One of the most influential blues musicians ever, B.B. King, sold millions of records worldwide and was inducted into both the Blues Foundation Hall of Fame and the Rock and Roll Hall of Fame.
Mr. King played a guitar he affectionately called “Lucille,” and with his soulful voice, heartfelt lyrics, and scorching guitar licks became a mentor to dozens of musicians.
One of those he acted as a mentor to was British blues guitar legend Eric Clapton, who said of his mentor, “I want to thank him for all the inspiration and encouragement he gave me as a player over the years, and for the friendship that we enjoyed. There’s not a lot left to say because this music is almost a thing of the past now, and there are not many left to play in the pure way that B.B. did. He was a beacon for all of us who loved this kind of music. If you’re not familiar with his work, I would encourage you to go out and find an album called ‘B.B. King: Live at the Regal,’ which is where it started for me as a young player.”
Mr. King was raised by his grandmother after his parents separated and his mother died. At 7 he picked cotton, drove tractors, and dropped out of school in grade 10.
Shirley King, one of the 11 of his 15 surviving biological children said, “I didn’t get a chance to hug my daddy and tell him goodbye.”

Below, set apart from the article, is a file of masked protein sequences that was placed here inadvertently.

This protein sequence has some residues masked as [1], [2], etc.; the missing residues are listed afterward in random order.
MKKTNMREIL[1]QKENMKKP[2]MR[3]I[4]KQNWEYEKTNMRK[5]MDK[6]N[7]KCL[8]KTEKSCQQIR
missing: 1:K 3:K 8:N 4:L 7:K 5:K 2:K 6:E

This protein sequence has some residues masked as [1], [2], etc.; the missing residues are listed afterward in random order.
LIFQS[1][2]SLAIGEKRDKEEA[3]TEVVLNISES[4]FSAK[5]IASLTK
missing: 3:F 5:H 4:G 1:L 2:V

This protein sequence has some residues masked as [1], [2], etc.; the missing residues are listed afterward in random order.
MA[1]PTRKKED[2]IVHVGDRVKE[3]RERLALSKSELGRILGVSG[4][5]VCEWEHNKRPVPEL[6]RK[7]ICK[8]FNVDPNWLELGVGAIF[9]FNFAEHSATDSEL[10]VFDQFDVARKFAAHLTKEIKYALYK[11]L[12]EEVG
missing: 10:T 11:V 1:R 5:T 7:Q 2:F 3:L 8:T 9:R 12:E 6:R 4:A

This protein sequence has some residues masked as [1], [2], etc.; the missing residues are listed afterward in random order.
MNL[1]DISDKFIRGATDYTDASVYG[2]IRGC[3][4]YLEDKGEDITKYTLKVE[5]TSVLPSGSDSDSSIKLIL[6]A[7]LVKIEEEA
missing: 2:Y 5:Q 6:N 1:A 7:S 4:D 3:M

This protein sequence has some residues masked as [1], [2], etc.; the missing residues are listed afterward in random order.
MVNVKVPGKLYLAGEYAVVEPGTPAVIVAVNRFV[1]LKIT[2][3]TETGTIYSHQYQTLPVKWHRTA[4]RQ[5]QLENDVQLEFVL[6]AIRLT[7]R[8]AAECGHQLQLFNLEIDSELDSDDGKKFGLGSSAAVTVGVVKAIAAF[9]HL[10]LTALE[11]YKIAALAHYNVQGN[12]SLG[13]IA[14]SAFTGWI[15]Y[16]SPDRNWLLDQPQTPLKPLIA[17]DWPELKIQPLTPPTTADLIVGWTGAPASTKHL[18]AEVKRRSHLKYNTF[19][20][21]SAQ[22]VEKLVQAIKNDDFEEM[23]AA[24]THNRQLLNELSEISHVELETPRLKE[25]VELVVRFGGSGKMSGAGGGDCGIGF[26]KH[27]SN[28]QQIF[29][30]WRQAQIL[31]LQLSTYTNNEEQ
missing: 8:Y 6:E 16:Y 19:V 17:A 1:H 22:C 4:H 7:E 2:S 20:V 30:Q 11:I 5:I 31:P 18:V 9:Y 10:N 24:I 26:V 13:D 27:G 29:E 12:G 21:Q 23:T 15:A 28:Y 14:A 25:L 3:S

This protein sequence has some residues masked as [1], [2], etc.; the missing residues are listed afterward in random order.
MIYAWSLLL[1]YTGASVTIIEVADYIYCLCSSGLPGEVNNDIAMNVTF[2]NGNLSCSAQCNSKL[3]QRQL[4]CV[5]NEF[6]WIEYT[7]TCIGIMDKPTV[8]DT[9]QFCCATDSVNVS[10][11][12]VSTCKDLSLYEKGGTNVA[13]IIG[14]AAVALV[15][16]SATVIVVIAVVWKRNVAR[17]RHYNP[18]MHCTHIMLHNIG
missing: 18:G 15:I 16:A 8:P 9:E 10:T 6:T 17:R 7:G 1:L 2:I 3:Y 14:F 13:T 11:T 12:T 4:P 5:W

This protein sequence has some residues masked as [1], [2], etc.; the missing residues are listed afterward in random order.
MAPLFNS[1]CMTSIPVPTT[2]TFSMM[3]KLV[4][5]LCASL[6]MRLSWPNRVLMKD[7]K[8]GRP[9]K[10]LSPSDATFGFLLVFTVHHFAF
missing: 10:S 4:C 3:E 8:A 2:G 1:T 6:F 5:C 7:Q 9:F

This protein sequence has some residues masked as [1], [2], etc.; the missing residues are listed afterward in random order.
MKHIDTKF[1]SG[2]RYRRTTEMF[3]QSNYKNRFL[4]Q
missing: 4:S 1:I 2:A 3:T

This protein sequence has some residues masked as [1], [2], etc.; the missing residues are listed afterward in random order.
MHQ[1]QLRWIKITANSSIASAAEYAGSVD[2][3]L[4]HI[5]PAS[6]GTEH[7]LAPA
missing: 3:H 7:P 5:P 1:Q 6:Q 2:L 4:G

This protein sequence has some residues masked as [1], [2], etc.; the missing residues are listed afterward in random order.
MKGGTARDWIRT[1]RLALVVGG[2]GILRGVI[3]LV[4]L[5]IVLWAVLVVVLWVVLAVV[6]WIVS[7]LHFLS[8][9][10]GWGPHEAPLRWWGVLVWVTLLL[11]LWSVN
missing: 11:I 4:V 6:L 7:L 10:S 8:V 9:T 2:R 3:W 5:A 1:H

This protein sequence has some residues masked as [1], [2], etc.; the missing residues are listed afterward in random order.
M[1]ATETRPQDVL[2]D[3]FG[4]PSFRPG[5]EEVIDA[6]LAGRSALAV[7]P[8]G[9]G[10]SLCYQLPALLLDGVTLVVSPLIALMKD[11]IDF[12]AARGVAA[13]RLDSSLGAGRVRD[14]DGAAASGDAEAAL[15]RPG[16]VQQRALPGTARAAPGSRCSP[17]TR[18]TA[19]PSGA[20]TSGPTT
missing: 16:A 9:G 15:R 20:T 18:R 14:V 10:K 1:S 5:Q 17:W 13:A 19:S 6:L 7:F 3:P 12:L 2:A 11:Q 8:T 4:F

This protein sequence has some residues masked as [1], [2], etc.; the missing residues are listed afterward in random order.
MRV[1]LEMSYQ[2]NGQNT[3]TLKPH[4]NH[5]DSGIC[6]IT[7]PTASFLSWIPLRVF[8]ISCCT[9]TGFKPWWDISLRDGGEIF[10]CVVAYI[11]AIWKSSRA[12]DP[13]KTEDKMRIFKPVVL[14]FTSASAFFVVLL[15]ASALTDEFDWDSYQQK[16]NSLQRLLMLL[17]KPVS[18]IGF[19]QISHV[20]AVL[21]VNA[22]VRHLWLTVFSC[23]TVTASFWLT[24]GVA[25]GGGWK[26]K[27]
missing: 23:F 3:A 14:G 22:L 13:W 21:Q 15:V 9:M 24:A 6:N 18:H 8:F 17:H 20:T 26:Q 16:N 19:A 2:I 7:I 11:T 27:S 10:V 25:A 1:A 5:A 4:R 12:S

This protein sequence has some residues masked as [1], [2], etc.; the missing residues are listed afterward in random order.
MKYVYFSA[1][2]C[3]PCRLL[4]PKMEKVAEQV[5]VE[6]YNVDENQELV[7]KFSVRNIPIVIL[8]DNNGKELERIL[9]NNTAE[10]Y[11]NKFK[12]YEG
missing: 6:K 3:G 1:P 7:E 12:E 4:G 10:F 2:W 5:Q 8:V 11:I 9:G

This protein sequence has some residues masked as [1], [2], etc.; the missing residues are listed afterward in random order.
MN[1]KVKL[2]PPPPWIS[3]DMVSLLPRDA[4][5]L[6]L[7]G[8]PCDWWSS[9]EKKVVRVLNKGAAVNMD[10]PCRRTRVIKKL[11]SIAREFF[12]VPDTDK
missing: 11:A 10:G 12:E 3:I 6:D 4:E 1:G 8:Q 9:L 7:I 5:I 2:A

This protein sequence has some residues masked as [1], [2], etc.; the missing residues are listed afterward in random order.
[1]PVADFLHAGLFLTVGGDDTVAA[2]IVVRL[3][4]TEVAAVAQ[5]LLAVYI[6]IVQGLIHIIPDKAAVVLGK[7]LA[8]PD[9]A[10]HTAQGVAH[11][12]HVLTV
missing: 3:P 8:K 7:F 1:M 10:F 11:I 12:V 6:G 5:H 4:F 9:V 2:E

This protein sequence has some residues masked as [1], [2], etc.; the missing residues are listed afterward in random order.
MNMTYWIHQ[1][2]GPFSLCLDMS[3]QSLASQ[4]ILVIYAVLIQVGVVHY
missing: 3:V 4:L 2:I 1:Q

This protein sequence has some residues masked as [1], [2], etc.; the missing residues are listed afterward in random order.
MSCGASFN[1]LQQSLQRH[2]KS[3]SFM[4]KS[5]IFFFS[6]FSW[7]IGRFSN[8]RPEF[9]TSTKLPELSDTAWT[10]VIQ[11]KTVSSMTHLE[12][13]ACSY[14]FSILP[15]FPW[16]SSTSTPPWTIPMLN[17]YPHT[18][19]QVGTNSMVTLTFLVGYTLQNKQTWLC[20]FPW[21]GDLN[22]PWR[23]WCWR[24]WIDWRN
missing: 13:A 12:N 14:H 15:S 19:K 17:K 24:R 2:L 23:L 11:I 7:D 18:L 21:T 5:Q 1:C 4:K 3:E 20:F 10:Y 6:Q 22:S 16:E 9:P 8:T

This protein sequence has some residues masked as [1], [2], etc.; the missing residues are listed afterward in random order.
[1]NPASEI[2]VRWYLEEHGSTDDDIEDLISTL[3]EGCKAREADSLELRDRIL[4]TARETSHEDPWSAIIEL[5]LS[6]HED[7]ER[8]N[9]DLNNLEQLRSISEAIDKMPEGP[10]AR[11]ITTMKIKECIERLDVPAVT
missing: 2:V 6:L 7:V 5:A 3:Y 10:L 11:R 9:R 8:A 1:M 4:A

A Grammy Award winning musician who performed with Frank Sinatra, Miles Davis, Duke Ellington, Nat King Cole and many others, and who recorded over 50 albums, including the classic that began the New Age music era, Inside the Taj Mahal, British Columbia resident Paul Horn studied transcendental meditation (TM) with the Maharishi in India at the same time as the Beatles, Mike Love of the Beach Boys and Donovan. His reverence for deep philosophical thought was considered a major influence on the Fab Four, and after their meeting in India Paul became one of the very first TM teachers in the United States. He said that TM was instrumental in changing the way he looked at a lot of things in life and that it reorganized his priority system: “You start gravitating toward what you really should be doing in life,” he said.
Despite his philosophical and spiritual interests increasingly pulling him away from the music business, his dedication to integrating those interests with his music led one of the many he mentored to say that Paul once told him “Listen close; listen for the possibilities in silence; and whenever you’re playing, let people hear your soul.”